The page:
James reminded me that my about page still said that I was in Arkansas. I looked out the window and checked, and it seems that I’m not anymore. So I fixed it. It deserves a more complete update, but I made another major change as well. I added a different research interest, which has just sort of snuck up on me.

I never thought I’d admit that I was interested in the rhetoric of science. Science just displaced composition theory, which was never really my strong suit anyway. I’m still interested in comp theory because I have to confront it each time I enter the classroom; but it isn’t an overriding interest because I can’t stand the idea of “researching” my students. They are people to me, not “subjects.” The admission that I’m a science geek comes much harder—but it has a long history.

When I was a kid, I used to read Popular Science in the bathtub. I tried to talk my father into a chemistry set, a microscope, and all that stuff. But he just kept saying “wait until you get into high school, they have all that stuff.” When I got to high school, I went through all the science stuff like a whirlwind in my first two years. Then I got bored. Music, poetry, photography and girls intervened. I haven’t really looked back until now. I suppose I can blame my high school photography teacher, Chris Burnett.

I tried to get into photography right away, but the class was always full. Photography was taught by a chemistry teacher until the year I got in. He stepped down, and a former chair of the English department, Chris Burnett, took over. This solved several problems for me at once. He was the sort of teacher who really didn’t care exactly what you learned in his class, as long as it was something. My writing scores were so low that it was hard for me to get into literature classes; Chris agreed to do independent studies in William Blake and Milton with me while I was taking his photography classes. He also turned me on to Kurt Vonnegut and Tom Robbins. I learned a lot more than photography in his classes.

The second year in, I became a tutor in his classes. I taught photography while Chris taught several kids in the class such basic things as the alphabet. Photography, since it had a reputation as an easy class, attracted people who were neatly progressing through high school as functional illiterates. He did his best to change things, and as I think about it now, he was going through many changes while he was teaching those years. He was recently divorced, and struggling to find out what he wanted in life. He left teaching the year I graduated. He completed an M.F.A. at Cal State Bakersfield, and the last I heard he never returned to teaching. He made his living building houses instead.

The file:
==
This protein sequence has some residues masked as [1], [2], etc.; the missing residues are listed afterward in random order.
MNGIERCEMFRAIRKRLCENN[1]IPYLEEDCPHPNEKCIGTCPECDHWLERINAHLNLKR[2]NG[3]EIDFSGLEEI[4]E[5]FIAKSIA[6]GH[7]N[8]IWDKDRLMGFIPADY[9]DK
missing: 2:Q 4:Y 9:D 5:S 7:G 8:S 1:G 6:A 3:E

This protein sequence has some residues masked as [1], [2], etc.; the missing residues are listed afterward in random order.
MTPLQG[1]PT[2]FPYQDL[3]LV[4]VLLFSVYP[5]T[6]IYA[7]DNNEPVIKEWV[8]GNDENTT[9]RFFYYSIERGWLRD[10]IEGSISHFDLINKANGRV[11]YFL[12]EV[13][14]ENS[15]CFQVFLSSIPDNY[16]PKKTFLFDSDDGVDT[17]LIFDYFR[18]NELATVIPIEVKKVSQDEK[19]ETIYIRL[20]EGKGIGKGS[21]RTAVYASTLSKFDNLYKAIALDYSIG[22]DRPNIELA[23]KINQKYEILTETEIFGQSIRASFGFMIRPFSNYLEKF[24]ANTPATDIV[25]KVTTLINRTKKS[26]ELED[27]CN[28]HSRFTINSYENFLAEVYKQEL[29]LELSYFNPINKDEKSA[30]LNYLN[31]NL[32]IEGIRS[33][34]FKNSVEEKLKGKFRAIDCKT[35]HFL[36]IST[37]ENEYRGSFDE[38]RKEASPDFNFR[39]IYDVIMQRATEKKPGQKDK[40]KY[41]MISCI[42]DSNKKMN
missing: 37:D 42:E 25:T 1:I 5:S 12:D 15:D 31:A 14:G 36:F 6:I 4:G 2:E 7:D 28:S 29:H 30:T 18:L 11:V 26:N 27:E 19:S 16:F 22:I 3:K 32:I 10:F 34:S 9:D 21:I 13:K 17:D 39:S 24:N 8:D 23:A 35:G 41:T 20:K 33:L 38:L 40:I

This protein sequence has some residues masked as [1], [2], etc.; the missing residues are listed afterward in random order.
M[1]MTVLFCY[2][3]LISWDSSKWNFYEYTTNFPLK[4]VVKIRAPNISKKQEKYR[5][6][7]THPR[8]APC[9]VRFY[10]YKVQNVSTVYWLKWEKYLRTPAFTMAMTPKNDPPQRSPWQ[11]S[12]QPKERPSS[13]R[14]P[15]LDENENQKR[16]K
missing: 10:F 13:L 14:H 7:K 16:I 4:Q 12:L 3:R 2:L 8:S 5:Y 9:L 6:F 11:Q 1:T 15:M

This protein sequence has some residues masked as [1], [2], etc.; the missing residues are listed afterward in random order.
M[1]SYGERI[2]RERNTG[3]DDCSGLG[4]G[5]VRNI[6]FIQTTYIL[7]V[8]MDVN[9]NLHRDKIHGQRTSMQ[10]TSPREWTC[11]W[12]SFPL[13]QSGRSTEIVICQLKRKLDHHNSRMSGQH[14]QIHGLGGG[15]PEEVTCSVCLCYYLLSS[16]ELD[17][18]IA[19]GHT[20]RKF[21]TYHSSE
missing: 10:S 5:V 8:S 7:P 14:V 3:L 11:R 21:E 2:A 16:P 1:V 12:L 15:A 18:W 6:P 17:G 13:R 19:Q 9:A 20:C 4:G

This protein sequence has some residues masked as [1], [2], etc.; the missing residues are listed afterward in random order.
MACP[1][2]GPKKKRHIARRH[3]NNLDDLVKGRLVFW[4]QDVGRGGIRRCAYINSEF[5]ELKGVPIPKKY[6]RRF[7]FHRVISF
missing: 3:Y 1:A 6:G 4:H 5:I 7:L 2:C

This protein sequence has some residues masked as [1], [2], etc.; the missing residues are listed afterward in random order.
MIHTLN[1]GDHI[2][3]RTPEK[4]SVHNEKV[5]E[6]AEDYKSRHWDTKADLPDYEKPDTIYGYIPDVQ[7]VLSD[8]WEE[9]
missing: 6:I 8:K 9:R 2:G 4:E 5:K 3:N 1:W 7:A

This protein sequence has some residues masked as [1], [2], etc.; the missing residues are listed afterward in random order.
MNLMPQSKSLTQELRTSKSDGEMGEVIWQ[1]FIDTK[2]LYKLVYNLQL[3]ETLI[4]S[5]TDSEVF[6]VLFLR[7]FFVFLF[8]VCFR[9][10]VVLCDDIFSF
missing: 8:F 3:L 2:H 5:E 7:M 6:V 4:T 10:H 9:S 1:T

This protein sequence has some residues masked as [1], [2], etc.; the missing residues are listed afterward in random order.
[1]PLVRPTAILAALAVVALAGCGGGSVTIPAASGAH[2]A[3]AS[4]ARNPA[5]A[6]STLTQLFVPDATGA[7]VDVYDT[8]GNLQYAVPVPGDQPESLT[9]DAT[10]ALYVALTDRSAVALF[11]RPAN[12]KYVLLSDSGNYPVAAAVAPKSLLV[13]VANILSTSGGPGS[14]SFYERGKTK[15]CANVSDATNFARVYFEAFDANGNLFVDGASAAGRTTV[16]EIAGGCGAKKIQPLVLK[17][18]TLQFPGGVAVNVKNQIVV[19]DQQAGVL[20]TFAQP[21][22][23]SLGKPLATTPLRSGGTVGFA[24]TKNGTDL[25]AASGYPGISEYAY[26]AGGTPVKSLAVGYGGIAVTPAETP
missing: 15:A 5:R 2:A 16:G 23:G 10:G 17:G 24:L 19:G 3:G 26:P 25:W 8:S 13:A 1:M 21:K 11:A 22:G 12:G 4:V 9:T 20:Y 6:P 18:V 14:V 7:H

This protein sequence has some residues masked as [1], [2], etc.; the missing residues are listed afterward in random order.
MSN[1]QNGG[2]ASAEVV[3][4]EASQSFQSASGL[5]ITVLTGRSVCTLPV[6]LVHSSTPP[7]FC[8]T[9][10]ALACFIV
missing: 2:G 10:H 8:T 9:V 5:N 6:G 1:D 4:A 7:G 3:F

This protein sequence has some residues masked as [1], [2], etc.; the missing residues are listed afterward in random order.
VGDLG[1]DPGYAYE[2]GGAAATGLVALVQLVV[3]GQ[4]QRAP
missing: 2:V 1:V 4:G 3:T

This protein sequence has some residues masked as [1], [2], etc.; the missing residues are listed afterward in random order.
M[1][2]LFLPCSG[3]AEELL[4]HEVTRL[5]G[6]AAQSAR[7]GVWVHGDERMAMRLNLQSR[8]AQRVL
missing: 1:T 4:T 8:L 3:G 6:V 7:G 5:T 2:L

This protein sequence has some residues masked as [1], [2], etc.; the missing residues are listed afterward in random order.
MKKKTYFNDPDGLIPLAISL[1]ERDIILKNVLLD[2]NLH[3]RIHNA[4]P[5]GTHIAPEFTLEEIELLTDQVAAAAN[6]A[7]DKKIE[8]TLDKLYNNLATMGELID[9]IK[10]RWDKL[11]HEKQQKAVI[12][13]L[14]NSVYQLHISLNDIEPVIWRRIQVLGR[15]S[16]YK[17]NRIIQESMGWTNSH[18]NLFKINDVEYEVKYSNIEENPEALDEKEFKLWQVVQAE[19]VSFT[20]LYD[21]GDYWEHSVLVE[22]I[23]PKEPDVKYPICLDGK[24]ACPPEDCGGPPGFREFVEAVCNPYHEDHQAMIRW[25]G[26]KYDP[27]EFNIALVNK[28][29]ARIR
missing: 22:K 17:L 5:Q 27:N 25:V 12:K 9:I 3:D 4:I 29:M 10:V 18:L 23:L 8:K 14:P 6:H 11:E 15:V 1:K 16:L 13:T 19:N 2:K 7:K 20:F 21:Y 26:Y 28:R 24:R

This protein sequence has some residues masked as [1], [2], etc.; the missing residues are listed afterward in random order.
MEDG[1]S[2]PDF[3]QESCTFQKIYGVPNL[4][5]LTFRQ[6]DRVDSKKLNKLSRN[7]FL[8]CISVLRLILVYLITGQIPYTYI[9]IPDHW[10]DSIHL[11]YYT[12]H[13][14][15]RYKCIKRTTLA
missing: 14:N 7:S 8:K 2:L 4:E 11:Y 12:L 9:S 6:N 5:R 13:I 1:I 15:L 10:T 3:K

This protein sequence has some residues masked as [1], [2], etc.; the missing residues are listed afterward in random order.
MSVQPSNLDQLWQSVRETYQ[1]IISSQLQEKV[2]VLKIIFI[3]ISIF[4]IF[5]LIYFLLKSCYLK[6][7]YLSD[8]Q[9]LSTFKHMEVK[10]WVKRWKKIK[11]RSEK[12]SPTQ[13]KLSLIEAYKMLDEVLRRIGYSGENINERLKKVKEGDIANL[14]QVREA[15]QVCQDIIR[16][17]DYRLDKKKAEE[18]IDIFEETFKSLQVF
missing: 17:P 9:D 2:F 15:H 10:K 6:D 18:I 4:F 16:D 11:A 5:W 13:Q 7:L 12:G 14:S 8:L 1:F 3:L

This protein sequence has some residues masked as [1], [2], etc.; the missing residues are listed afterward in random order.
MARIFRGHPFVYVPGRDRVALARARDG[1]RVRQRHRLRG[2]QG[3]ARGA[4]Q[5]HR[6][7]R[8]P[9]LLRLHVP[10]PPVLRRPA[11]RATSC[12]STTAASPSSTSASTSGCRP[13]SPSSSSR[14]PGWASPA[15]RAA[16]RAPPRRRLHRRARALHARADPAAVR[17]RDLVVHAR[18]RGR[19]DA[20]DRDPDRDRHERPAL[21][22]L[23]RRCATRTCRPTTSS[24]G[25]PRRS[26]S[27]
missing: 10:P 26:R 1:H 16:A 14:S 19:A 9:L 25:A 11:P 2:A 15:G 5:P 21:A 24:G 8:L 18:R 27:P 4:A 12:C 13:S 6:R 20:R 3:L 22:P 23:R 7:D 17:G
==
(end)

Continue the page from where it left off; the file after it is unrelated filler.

I thought about him when I dropped out of Community College. He showed me just how complicated life really was—and how no matter how hard you tried it wasn’t always possible to change things. I thought about all the people he tried to reach who spent their time in the halls sniffing glue, and thought to myself there had to be something more productive than that. Teaching tore him up, but I suspect he was a little damaged before hand. I think that’s probably why I haven’t tried teaching before now. It can rip your heart out. But he helped me, probably more than he could ever know.

Learning photography from a literature person rather than a scientist forever skewed the way that I look at things, I suppose. But as I research the early history of the medium I find that most of the photographic educators were scientists rather than humanists; their peculiar brand of humanism comes filtered through a different kind of consciousness. They were looking for a different kind of truth from what I am accustomed to. And nobody talks about the scientists much. It is the humanist/art people who have dictated what has gone down in the history books of photography. The scientists only get glancing mention, if they are mentioned at all. It seems a strange omission, but it is understandable that the alchemy of photography be given precedence over the chemistry.

I will never forget what Chris used to say when students asked how photography “worked” as he slipped the paper into the developer under the safelights—“It’s magic,” he would always say.